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Lecture 17

Lecture 17 - Searching for Answers in our Genome

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University of Toronto Mississauga
Esteban Parra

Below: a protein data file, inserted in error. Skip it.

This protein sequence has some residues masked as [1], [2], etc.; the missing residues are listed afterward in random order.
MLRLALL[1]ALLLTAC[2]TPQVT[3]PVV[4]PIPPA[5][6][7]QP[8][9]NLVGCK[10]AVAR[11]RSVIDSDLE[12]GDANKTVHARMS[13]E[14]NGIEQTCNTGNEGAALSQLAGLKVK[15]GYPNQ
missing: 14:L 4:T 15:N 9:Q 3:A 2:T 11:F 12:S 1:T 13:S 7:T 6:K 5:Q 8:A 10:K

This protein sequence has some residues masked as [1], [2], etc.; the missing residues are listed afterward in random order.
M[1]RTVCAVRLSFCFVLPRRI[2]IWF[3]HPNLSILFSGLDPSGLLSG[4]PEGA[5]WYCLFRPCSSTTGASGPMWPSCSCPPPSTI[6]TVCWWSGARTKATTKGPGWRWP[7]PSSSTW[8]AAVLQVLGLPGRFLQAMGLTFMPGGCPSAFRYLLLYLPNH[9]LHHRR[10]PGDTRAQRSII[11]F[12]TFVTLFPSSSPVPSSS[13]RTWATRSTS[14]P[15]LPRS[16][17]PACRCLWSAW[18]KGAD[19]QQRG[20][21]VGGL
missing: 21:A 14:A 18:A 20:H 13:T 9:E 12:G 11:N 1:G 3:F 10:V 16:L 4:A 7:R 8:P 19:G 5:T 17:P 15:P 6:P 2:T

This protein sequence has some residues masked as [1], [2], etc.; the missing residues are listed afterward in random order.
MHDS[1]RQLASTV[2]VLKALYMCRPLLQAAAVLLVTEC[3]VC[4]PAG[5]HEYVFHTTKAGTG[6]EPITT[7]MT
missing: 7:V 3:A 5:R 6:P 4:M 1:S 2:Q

Searching for Answers in our Genome Molecular Anthropology - Molecular anthropology is a discipline of physical anthropology focused in the study of the genetic variation in human populations - Information on genetic polymorphisms, at the protein or DNA level, is fundamental in order to understand the origin, demographic histories and genetic relationships between contemporary human populations. A Wonderful Research Tool: the PCR Technique - The discovery of the Polymerase Chain Reaction (PCR) technique (Mullis, 1983) opened a wide range of possibilities for the study of the genetic variation directly at the DNA level. o PCR – polymerase chain reaction: technique to amplify the DNA multiple times o This technique revolutionized the way we study the DNA; so he got the nobel prize for this Types of DNA Markers - There are many types of DNA markers in the human genome that can provide information about our evolution. - A brief description of some of these markers follows. DNA Markers: Single Nucleotide Polymorphisms (SNPs) - SNPs are single nucleotide base substitutions. o They are just changes in one letter o This is frequent in our genome - SNPs are the most abundant markers in the human genome. More than 37 million SNPs have been reported in the most recent 1,000 genomes data release. DNA Markers: Alu Insertions - Alu retroelements are part of the family of jumping genes known as short interspersed elements or SINEs. Alu sequences are roughly 300 nucleotides in length, and they are dispersed along the human genome. o They are polymorphic; and are present in some chromosomes (can be used to study evolutionary events) - Some Alu sequences are polymorphic in human populations (presence/absence of the Alu insertion). The insertion of an Alu sequence only happens once in a particular genome location. o You can see whales and hippos share some of these insertions (they are closest relatives) Detection of Alu Polymorphisms - Electrophoresis: technique separating fragments by size (depending on what substrate they run) o A way to identify them, as DNA is negatively charged (and it will go towards the positive pole) DNA Markers: Microsatellite Polymorphsms (aka STRs) - Microsatellites are tandemly repeated short nucleotide sequences (2-13 nucleotides) dispersed all over the genome. In many cases, they show polymorphism in the number of tandem repeats. o They are located in many places in the genome (we can work with these for many human evolutionary studies) o Can be used in paternity testing and forensics Microsatellites - Microsatellites show a faster mutation rate than other markers (SNPs, Alu insertions). o This is because of the nature of repeats where they have different mechanisms - Microsatellites are very useful markers in human evolution, and also in forensics and paternity testing. Where to Look in the Human Genome - We can explore several regions of the human genome to look for answers about the evolutionary history of our species. Autosomal Markers - The 23 chromosomes of the human haploid set can be divided into 22 autosomes and a pair of sex chromosomes (X and Y). Y-Specific Markers - Two regions can be distinguished on the Y chromosome. - The pseudoautosomal region, where recombination occurs between X and Y chromosomes. o In the tip of the Y chromosome; and only region that recombines with the X- chromosome (during meiosis) - The Y-specific region, where there is no recombination and is only transmitted from the paternal line. This Y-specific region comprises more than 95% of the modern Y chromosome o In this part of the chromosome, there is a sex determinant region  key factor in the development of males More About the Y Chromosome - There are only a few genes in the Y-specific portion of the Y chromosome. The paper describing the results of the Human Genome Project indicated that there are 78 protein- coding genes, which encode 27 distinct proteins. o This is why there are X-linked traits, because these traits are not found as counterparts on the Y-chromosomes - There is evidence that there have been recent transposition of material from the X- chromosome to the Y-specific portion of the Y chromosome (around 3-4 my. ago) o When they compared regions in the Y-chromosome, it is very similar to X- chromosome regions o This happen
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